In Lyon, Ruins are too contemporary

parisdiaArt, PhotographyLeave a Comment

Frédéric Godmer, Palmyre, Syria, 18 October 1921, autochrome from Les Archives de la Planète, conceived by Albert Kahn, Musée Albert Kahn

Enough friends had told me about this exhibition of “Formes de La Ruine” at Musée des Beaux Arts de Lyon, that I booked a return ticket by train (2 hrs) to see it. And I must say I was a bit disappointed. I expected to find incredible, unknown ruins (I knew the Hubert Robert paintings would be fantastic and they are), and I was mostly confronted with contemporary photographs and statues from Polynesia, the Philippines or New Guinea lent by Musée du Quai Branly.  A few artists stand out like Anne and Patrick Poirier who have worked all their life on ruins, and the Swiss Florence Henri who photographed Ancient Greece in 1933. A lithograph of Henry Moore “Cyclops” was lent by BnF and Piranesi‘s prints are mind-blowing. Towards the end of the show, Khaled Dawwa‘s model of the ruins in Syria is fascinating but I had already been seen it in Paris, at Cité des Arts, and Pascal Convert‘s famous pictures of Bamiyan in Afghanistan are also superb but were shown at Musée Guimet in much better conditions.

Hubert Robert, “Imaginary view of the Louvre’s Grande Galerie in ruins”, 1796, Paris, Musée du Louvre, Photo © Benoît Touchard

The show curated by archeologist Alain Schnapp and Sylvie Raymond, director of the Lyon Museum since 2004, is based on his writings as a historian. The history of ruins as the end of a civilisation as much as a physical destruction. The fascination of the Greeks for Egyptian civilisations, the studies by Medieval clerks of Greek ruins, the Biblical “Flight into Egypt” by Nicolas Poussin, a painting recently acquired by the museum of Lyon, are all good illustrations. The study of society through erotic scenes in Herculanum, or through Joel Sternfeld’s contemporary photographs of what happens to landscape after a flood in California, are both very interesting. But there is something missing in the scenography (the rooms are small and difficult to organize) to catch our full attention.

Joel Sternfeld, “After Flesh flood”, Rancho Mirage, California, July 1970, Musée National d’Art Moderne © Centre Pompidou, photo Bertrand Prévost.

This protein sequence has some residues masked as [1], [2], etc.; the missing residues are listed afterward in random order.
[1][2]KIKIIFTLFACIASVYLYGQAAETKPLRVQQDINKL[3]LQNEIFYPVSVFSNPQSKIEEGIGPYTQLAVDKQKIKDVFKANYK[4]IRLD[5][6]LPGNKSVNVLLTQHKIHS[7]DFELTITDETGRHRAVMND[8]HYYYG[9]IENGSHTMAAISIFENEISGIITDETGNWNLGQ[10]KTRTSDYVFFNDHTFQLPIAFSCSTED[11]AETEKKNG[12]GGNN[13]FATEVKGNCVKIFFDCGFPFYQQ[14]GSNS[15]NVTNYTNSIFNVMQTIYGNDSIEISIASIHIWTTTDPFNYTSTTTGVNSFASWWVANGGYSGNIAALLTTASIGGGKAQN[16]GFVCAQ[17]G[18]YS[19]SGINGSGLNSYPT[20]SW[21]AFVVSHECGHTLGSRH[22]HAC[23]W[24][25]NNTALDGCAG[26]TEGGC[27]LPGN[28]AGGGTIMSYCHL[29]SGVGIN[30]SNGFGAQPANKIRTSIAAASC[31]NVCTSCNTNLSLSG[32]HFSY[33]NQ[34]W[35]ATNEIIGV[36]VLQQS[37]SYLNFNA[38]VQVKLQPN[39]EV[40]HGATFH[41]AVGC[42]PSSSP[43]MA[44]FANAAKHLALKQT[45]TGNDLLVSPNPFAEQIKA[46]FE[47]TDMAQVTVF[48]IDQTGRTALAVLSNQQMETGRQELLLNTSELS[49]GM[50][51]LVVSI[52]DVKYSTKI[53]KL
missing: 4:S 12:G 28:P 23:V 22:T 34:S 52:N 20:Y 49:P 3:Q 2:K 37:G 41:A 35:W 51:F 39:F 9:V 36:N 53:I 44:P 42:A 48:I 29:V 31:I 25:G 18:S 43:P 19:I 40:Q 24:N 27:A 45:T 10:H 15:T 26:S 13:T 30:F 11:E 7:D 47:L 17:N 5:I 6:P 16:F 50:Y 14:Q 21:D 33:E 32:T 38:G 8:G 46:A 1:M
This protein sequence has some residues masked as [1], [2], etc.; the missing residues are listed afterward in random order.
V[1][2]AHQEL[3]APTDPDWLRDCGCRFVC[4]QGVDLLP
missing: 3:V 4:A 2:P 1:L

The dialogue between XX th century works and classical ruins is of course very enriching and we see how modern Piranesi was and how playful XVIII th century artists could be. But the layout of the exhibition, which has too many ethnological sculptures and artifacts at the beginning, cuts short our romantic aspirations and  deprives us from dreaming about these lost civilisations. I suppose it just lacked poetry for me.

Hendrick III van Cleve (?), The Construction of the Tower of Babel, circa 1585, Paris, Fondation Custodia, collection Frits Lugt.

It’s a pity that Irish artist Ailbhe Ni Bhriain‘s two black and white tapestries “Intrusions”, hang so high that we can hardly see them because they are superb. The wall with advertisements for Gaza houses 2008-2009,  a sad precedent for what is happening today, is extraordinary. The photos of houses in ruins are taken after the Israeli operation against Gaza in 2008 and the Palestinian artist Taysir Batniji (who lives in Paris) used them as real estate adds.

Taysir Batniji, GH0809, Gaza Houses, 27-12-2008 and 18-01-2009, Centre National des arts plastiques

The exhibition ends with Eva Jospin‘s installation in cardboard which we discover after climbing to the permanent collection of the museum via the beautiful staircase lined with frescoes of ruins by Lyon artist  Pierre Puvis de Chavannes. If you have never visited the Musée des Beaux Arts de Lyon, do spend more time in the collections which are exceptional.

Pierre Puvis de Chavannes, “The Sacred Groven, Beloved of the Arts and Muses,” 1884-1886, created for the staircase of the museum

Share this Post

Leave a Reply

Your email address will not be published. Required fields are marked *